Thanks to all who mentioned a fee-free alternative. I’ll check into that. I’ve got a small Fidelity 401K with current employer but the bulk of my moolah is with Vanguard. They have plenty of fees on a HSA too… which is unusual for them as their other accounts are very reasonably priced.
Fidelity HSA’s do not have fees. If you have an employer HSA, maybe you can transfer most of the balance to a Fidelity HSA and keep the employer HSA for company and payroll contributions.
I second Wilbur’s comment. I just moved my HSA account from a fee-based bank to Fidelity. There are literally zero fees on these accounts with Fidelity, and they handled the entire move (once I authorized it online).
Thanks, Wilbur and Mr. HM,
I will definitely look into that as this new HSA account grows. I have about half of our assets with Fidelity so that should be an easy move (hopefully no transaction fees on either end). I know of a few other similar options but like the idea of keeping everything on one platform at Fidelity.
Can someone reply here or point me to a “for Dummies” post regarding EXACTLY what Medicare A, B, C, and D are and how the various supplemental plans work. I understand supplemental plans can vary, but much of it seems to be intentionally misleading.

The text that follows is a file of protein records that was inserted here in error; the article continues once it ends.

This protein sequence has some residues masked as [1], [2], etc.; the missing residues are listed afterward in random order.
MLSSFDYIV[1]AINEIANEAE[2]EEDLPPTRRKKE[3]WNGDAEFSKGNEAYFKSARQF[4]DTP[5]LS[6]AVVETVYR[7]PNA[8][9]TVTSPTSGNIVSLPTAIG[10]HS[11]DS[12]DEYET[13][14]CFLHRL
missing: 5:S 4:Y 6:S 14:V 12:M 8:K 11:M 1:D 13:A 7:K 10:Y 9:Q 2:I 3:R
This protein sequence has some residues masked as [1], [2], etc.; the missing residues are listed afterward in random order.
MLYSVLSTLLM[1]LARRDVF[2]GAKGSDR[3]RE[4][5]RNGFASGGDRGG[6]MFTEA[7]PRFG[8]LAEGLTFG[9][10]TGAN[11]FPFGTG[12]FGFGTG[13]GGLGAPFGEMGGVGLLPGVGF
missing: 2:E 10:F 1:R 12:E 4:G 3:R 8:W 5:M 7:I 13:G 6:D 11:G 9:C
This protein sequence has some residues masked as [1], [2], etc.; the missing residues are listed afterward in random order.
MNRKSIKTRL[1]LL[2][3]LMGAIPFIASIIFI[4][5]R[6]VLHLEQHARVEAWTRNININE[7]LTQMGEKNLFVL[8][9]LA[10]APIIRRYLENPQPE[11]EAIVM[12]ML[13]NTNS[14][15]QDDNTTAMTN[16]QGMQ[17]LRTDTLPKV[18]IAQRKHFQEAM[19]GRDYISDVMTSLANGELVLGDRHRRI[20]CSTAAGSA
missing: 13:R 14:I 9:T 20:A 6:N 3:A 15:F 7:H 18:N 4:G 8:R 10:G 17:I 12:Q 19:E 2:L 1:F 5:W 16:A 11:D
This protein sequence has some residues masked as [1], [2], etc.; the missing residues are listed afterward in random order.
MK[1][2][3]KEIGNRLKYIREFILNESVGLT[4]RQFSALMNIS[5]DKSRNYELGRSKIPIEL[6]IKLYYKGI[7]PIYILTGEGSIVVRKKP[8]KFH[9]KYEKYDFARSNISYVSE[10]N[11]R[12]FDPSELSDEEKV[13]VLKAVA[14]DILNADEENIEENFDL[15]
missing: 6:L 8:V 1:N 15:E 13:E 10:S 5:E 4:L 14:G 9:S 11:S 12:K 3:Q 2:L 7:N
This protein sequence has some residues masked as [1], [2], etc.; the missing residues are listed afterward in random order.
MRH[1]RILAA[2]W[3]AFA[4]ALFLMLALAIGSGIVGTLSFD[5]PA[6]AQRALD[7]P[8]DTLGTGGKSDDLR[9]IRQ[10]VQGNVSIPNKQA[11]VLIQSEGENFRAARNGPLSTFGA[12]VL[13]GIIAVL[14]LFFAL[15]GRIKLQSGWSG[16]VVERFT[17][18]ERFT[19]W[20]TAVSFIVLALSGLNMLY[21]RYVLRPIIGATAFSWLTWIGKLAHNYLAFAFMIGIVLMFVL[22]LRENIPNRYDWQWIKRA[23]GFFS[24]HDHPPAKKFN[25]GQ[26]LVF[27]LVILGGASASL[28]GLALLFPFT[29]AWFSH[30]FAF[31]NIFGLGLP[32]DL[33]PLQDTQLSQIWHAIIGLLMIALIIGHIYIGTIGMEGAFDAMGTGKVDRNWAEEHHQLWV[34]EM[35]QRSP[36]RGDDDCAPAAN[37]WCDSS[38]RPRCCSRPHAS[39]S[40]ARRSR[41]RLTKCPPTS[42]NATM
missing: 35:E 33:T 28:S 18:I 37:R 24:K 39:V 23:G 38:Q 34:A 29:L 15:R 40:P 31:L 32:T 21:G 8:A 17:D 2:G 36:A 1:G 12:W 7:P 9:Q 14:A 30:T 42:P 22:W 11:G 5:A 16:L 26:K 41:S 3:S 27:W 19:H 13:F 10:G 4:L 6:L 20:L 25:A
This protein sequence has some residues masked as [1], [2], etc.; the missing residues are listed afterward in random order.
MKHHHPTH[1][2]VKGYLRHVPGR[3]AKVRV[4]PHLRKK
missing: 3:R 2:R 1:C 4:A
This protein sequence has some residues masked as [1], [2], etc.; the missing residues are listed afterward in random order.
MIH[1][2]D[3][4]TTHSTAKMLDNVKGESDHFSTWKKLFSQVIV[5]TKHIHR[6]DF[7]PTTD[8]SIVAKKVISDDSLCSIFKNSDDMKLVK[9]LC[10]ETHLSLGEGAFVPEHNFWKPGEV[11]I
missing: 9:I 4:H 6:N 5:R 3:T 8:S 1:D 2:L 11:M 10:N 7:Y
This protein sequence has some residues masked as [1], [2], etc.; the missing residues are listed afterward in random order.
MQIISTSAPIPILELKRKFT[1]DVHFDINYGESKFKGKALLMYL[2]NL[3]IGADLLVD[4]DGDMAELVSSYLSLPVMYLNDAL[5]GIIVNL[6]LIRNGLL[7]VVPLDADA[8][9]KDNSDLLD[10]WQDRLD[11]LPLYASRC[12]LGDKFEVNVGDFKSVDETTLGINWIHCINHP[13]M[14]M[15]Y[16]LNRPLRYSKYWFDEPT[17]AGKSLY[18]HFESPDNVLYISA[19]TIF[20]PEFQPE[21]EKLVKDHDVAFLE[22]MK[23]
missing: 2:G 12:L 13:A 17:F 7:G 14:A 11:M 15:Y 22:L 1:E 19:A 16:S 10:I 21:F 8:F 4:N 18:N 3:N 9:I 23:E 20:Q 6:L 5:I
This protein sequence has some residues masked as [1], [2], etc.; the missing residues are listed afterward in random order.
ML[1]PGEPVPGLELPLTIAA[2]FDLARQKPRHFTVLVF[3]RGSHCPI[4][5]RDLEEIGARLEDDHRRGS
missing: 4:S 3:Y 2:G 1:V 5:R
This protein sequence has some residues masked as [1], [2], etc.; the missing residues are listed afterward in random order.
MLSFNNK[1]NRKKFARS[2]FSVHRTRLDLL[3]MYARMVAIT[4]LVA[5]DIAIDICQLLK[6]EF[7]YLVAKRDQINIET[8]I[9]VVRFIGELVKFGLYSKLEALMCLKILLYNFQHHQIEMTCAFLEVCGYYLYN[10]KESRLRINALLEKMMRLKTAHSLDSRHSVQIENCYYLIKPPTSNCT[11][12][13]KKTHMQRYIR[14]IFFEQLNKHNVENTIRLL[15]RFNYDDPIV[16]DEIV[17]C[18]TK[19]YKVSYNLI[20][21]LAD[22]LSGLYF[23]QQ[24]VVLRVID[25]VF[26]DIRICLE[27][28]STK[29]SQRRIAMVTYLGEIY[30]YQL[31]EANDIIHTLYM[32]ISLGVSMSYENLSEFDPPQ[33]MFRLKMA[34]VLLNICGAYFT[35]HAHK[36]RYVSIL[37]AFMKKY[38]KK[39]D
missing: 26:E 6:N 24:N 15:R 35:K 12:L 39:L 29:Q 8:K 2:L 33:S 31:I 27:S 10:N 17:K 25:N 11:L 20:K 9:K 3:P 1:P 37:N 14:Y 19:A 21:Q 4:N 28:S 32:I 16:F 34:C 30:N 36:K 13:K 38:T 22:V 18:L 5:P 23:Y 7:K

It may seem simple to you, but as someone who “helped” my two parents and my wife’s two grandparents die over the last 8 years, I found it all VERY confusing. I was 44 when I first got involved trying to help, and I had never given any of it a 2nd though. And by confusing I mean, some stuff was covered, some wasn’t… and having supplemental plans seemed to mess things up further. I was told multiple times stuff like “you have a supplemental BCBS (Blue Cross) and they don’t cover it…. but if you had straight Medicare it would be covered — so why do I have a supplemental plan that doesn’t cover it? You get bills that say BCBS would only cover X amount, so you owe Y.
Can any of you docs shed any light on this? I’ve read A LOT about this stuff over the last 8 years, and I’m still not clear.
Hi Mr. Hobo Millionaire:
Sorry to hear about your family members. Medicare supplement plans usually play pretty nicely with traditional Medicare Part A & B to cover a portion of out-of-pocket costs like deductibles and coinsurances. That said, they usually won’t cover anything not covered by traditional Medicare like statutorily excluded services (i.e. self-administered drugs) or lab services that are not medically necessary (according to Medicare clinical coverage policy). Clear as mud, I know.